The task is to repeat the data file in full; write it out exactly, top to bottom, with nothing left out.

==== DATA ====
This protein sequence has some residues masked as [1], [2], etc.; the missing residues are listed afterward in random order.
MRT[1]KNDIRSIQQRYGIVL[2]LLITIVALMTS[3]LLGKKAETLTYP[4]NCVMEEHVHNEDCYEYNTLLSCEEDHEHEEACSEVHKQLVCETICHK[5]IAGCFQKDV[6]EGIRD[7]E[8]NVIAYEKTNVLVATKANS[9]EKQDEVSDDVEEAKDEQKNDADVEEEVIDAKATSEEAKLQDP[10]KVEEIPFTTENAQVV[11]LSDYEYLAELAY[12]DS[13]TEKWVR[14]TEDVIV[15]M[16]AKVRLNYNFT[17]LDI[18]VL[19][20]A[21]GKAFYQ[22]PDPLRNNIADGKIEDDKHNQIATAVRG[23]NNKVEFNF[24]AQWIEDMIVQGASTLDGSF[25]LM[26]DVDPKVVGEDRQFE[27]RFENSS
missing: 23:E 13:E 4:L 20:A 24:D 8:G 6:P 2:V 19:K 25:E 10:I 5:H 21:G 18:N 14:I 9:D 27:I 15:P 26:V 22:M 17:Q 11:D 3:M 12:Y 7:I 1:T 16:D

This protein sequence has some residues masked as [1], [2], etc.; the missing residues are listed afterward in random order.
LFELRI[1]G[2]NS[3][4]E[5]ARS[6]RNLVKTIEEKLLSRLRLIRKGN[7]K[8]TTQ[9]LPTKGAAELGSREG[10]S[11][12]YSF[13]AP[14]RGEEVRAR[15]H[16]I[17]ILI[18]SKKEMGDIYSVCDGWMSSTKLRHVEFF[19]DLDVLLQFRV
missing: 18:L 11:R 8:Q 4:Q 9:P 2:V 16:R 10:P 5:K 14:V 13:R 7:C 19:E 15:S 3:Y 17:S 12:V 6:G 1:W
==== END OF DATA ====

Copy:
This protein sequence has some residues masked as [1], [2], etc.; the missing residues are listed afterward in random order.
MRT[1]KNDIRSIQQRYGIVL[2]LLITIVALMTS[3]LLGKKAETLTYP[4]NCVMEEHVHNEDCYEYNTLLSCEEDHEHEEACSEVHKQLVCETICHK[5]IAGCFQKDV[6]EGIRD[7]E[8]NVIAYEKTNVLVATKANS[9]EKQDEVSDDVEEAKDEQKNDADVEEEVIDAKATSEEAKLQDP[10]KVEEIPFTTENAQVV[11]LSDYEYLAELAY[12]DS[13]TEKWVR[14]TEDVIV[15]M[16]AKVRLNYNFT[17]LDI[18]VL[19][20]A[21]GKAFYQ[22]PDPLRNNIADGKIEDDKHNQIATAVRG[23]NNKVEFNF[24]AQWIEDMIVQGASTLDGSF[25]LM[26]DVDPKVVGEDRQFE[27]RFENSS
missing: 23:E 13:E 4:L 20:A 24:D 8:G 6:P 2:V 19:K 25:E 10:I 5:H 21:G 18:N 14:I 9:D 27:I 15:P 26:V 22:M 17:Q 11:D 3:M 12:Y 7:I 1:T 16:D

This protein sequence has some residues masked as [1], [2], etc.; the missing residues are listed afterward in random order.
LFELRI[1]G[2]NS[3][4]E[5]ARS[6]RNLVKTIEEKLLSRLRLIRKGN[7]K[8]TTQ[9]LPTKGAAELGSREG[10]S[11][12]YSF[13]AP[14]RGEEVRAR[15]H[16]I[17]ILI[18]SKKEMGDIYSVCDGWMSSTKLRHVEFF[19]DLDVLLQFRV
missing: 18:L 11:R 8:Q 4:Q 9:P 2:V 16:R 10:P 5:K 14:V 13:R 7:C 19:E 15:S 3:Y 17:S 12:V 6:G 1:W